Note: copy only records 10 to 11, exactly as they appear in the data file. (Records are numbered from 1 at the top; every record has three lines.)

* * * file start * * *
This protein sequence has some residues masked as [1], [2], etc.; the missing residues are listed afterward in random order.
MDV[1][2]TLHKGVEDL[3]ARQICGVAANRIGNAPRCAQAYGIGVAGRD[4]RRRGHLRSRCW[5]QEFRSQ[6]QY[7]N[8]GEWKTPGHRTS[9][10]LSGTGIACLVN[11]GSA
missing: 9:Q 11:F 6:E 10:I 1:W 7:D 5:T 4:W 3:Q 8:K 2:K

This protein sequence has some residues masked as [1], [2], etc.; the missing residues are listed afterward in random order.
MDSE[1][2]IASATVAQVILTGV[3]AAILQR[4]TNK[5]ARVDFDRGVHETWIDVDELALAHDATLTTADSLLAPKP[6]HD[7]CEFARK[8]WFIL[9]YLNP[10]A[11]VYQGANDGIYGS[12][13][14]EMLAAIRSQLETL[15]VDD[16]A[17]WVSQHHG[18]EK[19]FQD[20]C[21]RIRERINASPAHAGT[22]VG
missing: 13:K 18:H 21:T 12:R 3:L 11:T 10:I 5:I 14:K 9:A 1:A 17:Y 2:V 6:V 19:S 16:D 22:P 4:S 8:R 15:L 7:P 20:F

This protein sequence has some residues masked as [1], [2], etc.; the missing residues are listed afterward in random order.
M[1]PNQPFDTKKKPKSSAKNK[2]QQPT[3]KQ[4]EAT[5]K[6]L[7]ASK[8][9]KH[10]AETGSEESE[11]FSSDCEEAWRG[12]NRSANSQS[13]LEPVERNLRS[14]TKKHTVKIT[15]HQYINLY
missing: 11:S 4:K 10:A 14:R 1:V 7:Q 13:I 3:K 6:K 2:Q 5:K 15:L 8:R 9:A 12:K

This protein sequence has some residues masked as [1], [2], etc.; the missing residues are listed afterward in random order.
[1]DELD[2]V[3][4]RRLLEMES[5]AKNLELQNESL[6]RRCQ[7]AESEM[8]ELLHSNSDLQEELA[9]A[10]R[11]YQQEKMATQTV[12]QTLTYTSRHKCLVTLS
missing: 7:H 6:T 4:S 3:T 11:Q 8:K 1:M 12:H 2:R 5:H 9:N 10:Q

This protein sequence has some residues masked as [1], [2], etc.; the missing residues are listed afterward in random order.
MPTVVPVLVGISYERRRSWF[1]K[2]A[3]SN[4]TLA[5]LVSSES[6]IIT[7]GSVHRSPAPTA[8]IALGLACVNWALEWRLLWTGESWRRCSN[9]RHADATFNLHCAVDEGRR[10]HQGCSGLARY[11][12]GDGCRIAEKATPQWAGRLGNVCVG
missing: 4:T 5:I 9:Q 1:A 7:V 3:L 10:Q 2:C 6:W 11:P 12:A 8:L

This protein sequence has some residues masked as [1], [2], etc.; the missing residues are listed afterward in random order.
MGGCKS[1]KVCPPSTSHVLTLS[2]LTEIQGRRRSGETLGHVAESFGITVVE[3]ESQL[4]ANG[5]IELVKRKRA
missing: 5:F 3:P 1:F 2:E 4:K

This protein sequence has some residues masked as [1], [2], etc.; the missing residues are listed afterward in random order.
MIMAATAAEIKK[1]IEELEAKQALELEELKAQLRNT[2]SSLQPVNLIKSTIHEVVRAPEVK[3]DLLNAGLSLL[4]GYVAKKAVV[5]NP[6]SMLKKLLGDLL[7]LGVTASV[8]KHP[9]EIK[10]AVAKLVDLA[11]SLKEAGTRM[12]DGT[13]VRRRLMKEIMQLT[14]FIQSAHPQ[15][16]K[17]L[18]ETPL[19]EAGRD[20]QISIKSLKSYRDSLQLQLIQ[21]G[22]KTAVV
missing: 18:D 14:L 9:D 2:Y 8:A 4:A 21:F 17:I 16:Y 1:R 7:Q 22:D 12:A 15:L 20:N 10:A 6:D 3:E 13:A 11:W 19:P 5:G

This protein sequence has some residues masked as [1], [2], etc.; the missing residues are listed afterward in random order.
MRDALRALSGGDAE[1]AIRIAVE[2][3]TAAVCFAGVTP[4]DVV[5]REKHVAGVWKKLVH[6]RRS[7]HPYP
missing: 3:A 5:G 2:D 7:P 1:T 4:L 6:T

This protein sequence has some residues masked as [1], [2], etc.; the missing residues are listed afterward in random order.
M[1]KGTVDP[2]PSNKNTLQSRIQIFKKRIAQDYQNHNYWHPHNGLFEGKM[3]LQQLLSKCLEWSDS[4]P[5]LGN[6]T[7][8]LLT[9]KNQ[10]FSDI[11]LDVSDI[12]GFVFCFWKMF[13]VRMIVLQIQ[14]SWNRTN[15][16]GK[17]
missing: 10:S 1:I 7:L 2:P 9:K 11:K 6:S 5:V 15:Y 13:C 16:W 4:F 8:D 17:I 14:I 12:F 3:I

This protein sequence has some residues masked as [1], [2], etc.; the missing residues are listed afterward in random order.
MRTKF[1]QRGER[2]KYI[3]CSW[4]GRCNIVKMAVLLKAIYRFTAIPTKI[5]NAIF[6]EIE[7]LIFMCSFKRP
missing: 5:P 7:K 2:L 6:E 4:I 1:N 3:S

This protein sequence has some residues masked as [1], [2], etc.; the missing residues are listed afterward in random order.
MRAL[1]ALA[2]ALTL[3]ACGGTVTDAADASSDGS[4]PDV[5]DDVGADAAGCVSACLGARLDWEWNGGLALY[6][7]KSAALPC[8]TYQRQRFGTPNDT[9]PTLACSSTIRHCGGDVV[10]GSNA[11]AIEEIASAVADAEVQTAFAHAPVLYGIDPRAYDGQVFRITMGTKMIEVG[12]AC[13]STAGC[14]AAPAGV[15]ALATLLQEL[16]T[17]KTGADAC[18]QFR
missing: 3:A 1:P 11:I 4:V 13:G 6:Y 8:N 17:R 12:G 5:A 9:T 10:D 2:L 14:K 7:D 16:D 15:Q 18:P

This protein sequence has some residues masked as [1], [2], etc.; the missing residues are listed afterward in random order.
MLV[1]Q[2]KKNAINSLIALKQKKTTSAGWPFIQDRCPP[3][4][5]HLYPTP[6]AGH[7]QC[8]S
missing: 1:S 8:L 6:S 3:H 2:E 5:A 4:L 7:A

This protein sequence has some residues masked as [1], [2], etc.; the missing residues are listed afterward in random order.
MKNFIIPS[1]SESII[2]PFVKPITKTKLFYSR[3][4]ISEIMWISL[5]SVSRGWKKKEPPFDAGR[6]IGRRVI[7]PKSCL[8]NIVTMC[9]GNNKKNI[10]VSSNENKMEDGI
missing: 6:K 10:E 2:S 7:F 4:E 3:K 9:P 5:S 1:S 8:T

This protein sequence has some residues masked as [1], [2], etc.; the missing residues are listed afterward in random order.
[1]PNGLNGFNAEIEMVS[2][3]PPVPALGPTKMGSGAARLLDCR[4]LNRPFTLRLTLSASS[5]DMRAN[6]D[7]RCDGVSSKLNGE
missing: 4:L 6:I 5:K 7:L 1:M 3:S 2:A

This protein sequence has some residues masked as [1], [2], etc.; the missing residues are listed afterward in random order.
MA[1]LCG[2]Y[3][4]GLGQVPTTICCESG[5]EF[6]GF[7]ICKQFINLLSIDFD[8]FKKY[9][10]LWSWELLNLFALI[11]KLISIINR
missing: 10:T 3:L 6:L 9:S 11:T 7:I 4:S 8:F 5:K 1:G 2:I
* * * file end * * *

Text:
This protein sequence has some residues masked as [1], [2], etc.; the missing residues are listed afterward in random order.
MRTKF[1]QRGER[2]KYI[3]CSW[4]GRCNIVKMAVLLKAIYRFTAIPTKI[5]NAIF[6]EIE[7]LIFMCSFKRP
missing: 5:P 7:K 2:L 6:E 4:I 1:N 3:S

This protein sequence has some residues masked as [1], [2], etc.; the missing residues are listed afterward in random order.
MRAL[1]ALA[2]ALTL[3]ACGGTVTDAADASSDGS[4]PDV[5]DDVGADAAGCVSACLGARLDWEWNGGLALY[6][7]KSAALPC[8]TYQRQRFGTPNDT[9]PTLACSSTIRHCGGDVV[10]GSNA[11]AIEEIASAVADAEVQTAFAHAPVLYGIDPRAYDGQVFRITMGTKMIEVG[12]AC[13]STAGC[14]AAPAGV[15]ALATLLQEL[16]T[17]KTGADAC[18]QFR
missing: 3:A 1:P 11:I 4:V 13:G 6:Y 8:N 17:R 12:G 5:A 9:T 10:D 2:L 14:K 7:D 16:D 15:Q 18:P